Arguments over funding for state emergency services on the far north coast continue, with no sign yet of nearly $6 million promised in June.
Member for Tweed Geoff Provest (Nationals) told media four months ago the state government had allocated $5.85 million for a ‘bigger, better’ fire station at Kingscliff.
‘Firefighters in Kingscliff will be even better equipped to protect the community with a new state-of-the-art facility’ he said at the time.
The new station was to be built on a new site, once a suitable location had been secured and the construction tender process finalised.
But four months later, neither Mr Provest nor Fire and Rescue NSW (FRNSW) has provided any updates on the project and the union says funding cuts mean the money is no longer available.
$13 million cut from state emergency services budget
Fire Brigade Employees Union (FBEU) State Secretary Leighton Drury told Echonetdaily the government had cut $13 million from the Fire and Rescue NSW budget.
‘There was no mention of the cuts in the lead-up to the state election,’ Mr Drury said.
The union and Labor have questioned the budget cuts in relation to a recent training day for firefighters in Ballina that would have left the Tweed Heads fire station without permanent workers for the day.
Northern Rivers zone commander, Superintendent Greg Lewis, told Echonetdaily retained fire-fighters from Tweed Heads, Banora Point, Kingscliff and Ballinga would have protected Tweed Heads residents in the event of a fire.
Retained fire-fighters are essentially casual fire-fighters available on-call.
While it’s understood workers from Lismore went to the training, the FBEU decided workers from Tweed Heads wouldn’t go because residents on the Tweed deserved ‘full resources and capability’, Mr Drury said.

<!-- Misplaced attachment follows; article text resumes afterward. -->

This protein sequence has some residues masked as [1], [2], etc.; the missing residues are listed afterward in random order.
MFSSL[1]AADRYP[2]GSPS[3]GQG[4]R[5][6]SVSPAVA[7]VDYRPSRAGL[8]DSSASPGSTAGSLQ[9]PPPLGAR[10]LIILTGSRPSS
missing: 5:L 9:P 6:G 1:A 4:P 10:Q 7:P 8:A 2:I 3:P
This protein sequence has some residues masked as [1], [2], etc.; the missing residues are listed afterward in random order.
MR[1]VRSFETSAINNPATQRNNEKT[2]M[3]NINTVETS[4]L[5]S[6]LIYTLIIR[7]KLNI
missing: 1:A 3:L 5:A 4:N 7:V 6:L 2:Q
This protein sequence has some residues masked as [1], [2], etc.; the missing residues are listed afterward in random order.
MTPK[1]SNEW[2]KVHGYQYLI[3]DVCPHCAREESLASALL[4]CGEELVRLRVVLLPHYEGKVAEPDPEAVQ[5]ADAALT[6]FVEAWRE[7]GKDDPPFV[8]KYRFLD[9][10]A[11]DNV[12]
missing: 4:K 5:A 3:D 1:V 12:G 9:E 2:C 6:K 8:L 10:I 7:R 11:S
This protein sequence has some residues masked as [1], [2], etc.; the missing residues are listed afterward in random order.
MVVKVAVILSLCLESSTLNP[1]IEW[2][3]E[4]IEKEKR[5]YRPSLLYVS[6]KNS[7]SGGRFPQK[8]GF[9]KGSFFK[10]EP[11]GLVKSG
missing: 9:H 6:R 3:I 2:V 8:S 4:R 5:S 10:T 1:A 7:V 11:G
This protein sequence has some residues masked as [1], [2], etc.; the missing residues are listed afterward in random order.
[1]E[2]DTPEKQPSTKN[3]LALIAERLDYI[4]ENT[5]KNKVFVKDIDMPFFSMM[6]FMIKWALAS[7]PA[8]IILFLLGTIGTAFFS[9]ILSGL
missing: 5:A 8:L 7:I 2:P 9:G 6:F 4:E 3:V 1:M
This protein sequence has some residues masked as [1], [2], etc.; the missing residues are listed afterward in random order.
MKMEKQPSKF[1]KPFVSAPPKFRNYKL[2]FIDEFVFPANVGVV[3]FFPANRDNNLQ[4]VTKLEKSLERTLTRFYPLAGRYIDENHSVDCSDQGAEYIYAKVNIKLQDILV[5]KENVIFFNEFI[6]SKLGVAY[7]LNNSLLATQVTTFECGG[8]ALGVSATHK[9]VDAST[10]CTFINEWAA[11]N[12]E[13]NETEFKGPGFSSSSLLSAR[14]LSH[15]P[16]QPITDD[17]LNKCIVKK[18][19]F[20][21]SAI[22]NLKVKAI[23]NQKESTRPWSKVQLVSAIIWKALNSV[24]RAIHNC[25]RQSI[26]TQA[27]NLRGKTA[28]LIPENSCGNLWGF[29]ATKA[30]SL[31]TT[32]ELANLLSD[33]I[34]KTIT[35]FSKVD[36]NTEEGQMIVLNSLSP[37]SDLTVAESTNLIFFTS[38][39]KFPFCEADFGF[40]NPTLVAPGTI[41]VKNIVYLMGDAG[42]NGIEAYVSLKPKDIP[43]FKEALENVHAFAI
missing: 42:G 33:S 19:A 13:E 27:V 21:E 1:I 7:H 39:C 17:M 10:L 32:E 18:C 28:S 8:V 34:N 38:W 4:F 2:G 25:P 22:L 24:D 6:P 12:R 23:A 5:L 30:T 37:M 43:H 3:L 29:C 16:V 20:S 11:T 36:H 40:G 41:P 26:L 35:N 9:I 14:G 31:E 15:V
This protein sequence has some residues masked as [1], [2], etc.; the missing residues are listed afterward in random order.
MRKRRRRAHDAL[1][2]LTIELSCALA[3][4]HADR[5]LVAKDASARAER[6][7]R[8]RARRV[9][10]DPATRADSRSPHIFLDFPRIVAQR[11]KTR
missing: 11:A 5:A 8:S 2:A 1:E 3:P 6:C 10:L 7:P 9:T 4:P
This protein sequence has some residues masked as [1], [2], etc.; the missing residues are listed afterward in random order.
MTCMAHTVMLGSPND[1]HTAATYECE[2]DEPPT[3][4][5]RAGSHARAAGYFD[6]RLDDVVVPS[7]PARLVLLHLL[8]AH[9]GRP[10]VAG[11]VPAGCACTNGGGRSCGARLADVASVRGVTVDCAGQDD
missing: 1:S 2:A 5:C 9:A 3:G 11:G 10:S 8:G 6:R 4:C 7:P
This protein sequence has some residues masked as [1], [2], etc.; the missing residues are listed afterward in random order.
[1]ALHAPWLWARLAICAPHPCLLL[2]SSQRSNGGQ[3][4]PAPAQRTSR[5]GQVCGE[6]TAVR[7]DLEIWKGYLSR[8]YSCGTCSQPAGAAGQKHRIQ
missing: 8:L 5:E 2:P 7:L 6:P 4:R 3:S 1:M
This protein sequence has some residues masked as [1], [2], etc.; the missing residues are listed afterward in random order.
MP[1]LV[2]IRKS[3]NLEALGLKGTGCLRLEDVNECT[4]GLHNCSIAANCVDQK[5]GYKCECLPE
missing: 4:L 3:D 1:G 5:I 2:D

Member for Tweed silent
Fire and Rescue responded, saying Tweed Heads Fire Station was never closed.
The agency sent a statement saying it had a ‘network of both retained and permanent fire-fighters’ able to provide 24/7 coverage across the region.
‘It is not uncommon for FRNSW crews and resources to be deployed outside their fire districts for both training and incidents,’ the statement read, ‘however emergency response is always maintained within these communities’.
‘FRNSW has a state-of-the-art training facility at Ballina which is utilised by crews to maintain operational capability and preparedness.’
But while Mr Provest has remained silent on the matter, instead directing questions to FRNSW, Member for Ballina Tamara Smith (Greens) and Federal Member for Richmond Justine Elliot (Labor) have spoken out about emergency services in their electorates.
‘The decision to rob Tweed Heads Fire Station of its fire-fighting staff is yet another example of the NSW Liberal National government’s neglect of regional and rural areas including our community on the North Coast,’ Ms Elliot wrote via email, ‘this Liberal National government is arrogant and out of touch’.
‘Our community has a right to feel safe this summer,’ she said, ‘Geoff Provest needs to explain why our local firefighting services have been cut’.
Greens member says Byron needs a fire station
Meanwhile, Ms Smith took the opportunity to call for a Byron fire station.
‘The evidence I have seen shows that Byron Shire is most in need of increased Fire and Rescue personnel and infrastructure,’ Ms Smith emailed.
‘With 1 million day visitors a year and 1 million holiday makers a year last year it’s not hard to believe that Byron is where we need the government to resource our Fireys.’
Ms Smith said Byron needed a new station to meet growing demand over the next 50 years.
‘A permanent, full-time Fire and Rescue Service in Byron Bay can also provide much needed education to our community about fire safety,’ she said.
But Ms Smith didn’t seem entirely impressed with Labor’s approach to FR NSW funding.
‘Rather than scare mongering the community, members of the opposition might like to consult with the front line men and women in the profession who are telling me that Byron is where we need the investment,’ she said.
Echonetdaily has asked the NSW minister for emergency services, David Elliott, for confirmation of the $13 million budget cut to FRNSW, whether or not the $5.85 million Kingscliff fire station will still happen and if so, when residents can expect to see the project begin.